Pay Heed to the Contaminant: Invasive Achromobacter Xylosoxidans Pneumonia in an Immunocompromised Host

(1)Jacobi Medical Center/Albert Einstein College of Medicine, Bronx, NY, (2)Montefiore Medical Center/Albert Einstein College of Medicine, Bronx, NY

Meeting: Hospital Medicine 2015, March 29-April 1, National Harbor, Md.

Keywords:

Introduction: Pneumonia in an immunocompromised host is unique with respect to the organisms involved. The emergence of new pathogens has significant impact on therapy. Achromobacter xylosoxidans (A.xylosoxidans) is an uncommon pathogen known to cause serious infections in immunocompromised hosts. Despite its ubiquitous existence, community acquired infections are rare. We report a case of A.xylosoxidans causing invasive cavitary pneumonia.

Case Presentation: A 53 year-old male with a history of HIV (unknown CD4 count, viral load) presented with ethanol intoxication. He denied any fevers, chills, cough, recent travel or sick contacts. Exam was significant for temperature of 101.9 F , sinus tachycardia, cachexia, and bronchial breath sound over the left upper lobe of the lung. Laboratory results showed a white blood cell count of 6.6k/ul, positive drug screen for cocaine and cannabis and elevated blood alcohol level. Computed tomography (CT) of the head was unremarkable and CT scan of the chest demonstrated an apical cavitary lesion with patchy opacity in the left upper lobe (Figure 1). His CD4 count was 2 cells/ul and a viral load of 9058 copies/ml. Infectious work up including blood cultures, AFB smears, pneumocystis smear, aspergillus antibody and lumbar puncture were negative. Deep tracheal aspirate culture grew A.xylosoxidans. He was treated with cefepime for 14 days with clinical and radiological improvement.

Discussion: A.xylosoxidans, isolated by Yabucci and Ohyama is an aerobic, gram-negative, catalase and oxidase positive bacilli. It is an opportunistic bacteria with low virulence but immunocompromised hosts with HIV or malignancy can experience significant morbidity and mortality.A.xylosoxidans is rarely isolated from clinical material and can be confused with other gram negative rods, like Pseudomonas and Burkholderia underestimating its role as a significant pathogen. A.xylosoxidans pneumonia is associated with a high case-fatality rate of 67% and complications include empyema, adult respiratory distress syndrome, chronic scarring and recurrent pneumonia . It is inherently resistant to many antibiotics but most isolates are susceptible to carbapenems and antipseudomonal penicillin. Due to the multidrug resistance and high case fatality, a drug sensitivity pattern is crucial to optimise therapy. Being so uncommonly isolated, A.xylosoxidans is either overlooked or discarded as a contaminant. In light of the propensity for misidentification, sequencing offers a more reliable method of definitive diagnosis, though its utility in clinical practice is unknown.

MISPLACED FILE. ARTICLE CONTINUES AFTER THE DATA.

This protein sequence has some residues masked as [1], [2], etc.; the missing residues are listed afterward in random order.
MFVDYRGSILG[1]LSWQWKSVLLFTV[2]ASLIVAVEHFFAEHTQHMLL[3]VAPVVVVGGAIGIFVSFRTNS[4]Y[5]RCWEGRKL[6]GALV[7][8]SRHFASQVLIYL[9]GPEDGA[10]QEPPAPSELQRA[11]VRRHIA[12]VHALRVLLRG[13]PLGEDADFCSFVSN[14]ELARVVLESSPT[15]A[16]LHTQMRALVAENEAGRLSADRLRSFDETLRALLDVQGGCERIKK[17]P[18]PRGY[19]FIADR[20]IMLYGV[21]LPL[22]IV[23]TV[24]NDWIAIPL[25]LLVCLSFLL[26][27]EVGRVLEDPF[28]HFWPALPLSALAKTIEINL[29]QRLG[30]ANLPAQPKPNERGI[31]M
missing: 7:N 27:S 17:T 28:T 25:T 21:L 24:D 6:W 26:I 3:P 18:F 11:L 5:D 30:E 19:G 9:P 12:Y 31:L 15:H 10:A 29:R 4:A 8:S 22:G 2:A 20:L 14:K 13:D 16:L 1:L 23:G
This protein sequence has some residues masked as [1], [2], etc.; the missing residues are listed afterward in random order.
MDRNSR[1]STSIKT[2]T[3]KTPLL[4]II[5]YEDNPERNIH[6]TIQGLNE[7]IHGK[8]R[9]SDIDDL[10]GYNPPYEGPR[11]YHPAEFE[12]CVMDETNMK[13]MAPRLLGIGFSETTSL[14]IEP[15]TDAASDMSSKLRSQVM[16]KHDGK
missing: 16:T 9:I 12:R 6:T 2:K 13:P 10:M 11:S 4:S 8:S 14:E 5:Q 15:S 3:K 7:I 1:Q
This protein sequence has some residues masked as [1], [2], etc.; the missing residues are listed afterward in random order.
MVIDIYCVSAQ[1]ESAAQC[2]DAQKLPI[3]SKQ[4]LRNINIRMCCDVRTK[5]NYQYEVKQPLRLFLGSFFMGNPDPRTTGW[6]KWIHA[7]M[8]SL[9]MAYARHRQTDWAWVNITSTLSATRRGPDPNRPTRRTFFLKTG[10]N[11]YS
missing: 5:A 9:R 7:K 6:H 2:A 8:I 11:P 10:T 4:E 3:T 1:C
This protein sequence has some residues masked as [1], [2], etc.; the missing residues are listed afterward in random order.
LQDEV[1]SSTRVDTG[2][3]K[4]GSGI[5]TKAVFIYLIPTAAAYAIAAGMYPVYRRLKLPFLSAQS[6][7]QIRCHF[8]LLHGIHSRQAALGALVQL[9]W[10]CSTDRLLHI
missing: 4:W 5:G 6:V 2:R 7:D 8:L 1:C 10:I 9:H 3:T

Conclusions: Although A.xylosoxidans is routinely regarded as a contaminant, it can be a clinically significant pathogen causing invasive pneumonia in immunocompromised hosts with very high morbidity and mortality.

To cite this abstract:

Kumthekar A, Kiarashi J, A. Pay Heed to the Contaminant: Invasive Achromobacter Xylosoxidans Pneumonia in an Immunocompromised Host. Abstract published at Hospital Medicine 2015, March 29-April 1, National Harbor, Md. Journal of Hospital Medicine. 2015; 10 (suppl 2). https://www.shmabstracts.com/abstract/pay-heed-to-the-contaminant-invasive-achromobacter-xylosoxidans-pneumonia-in-an-immunocompromised-host/. Accessed April 25, 2019.

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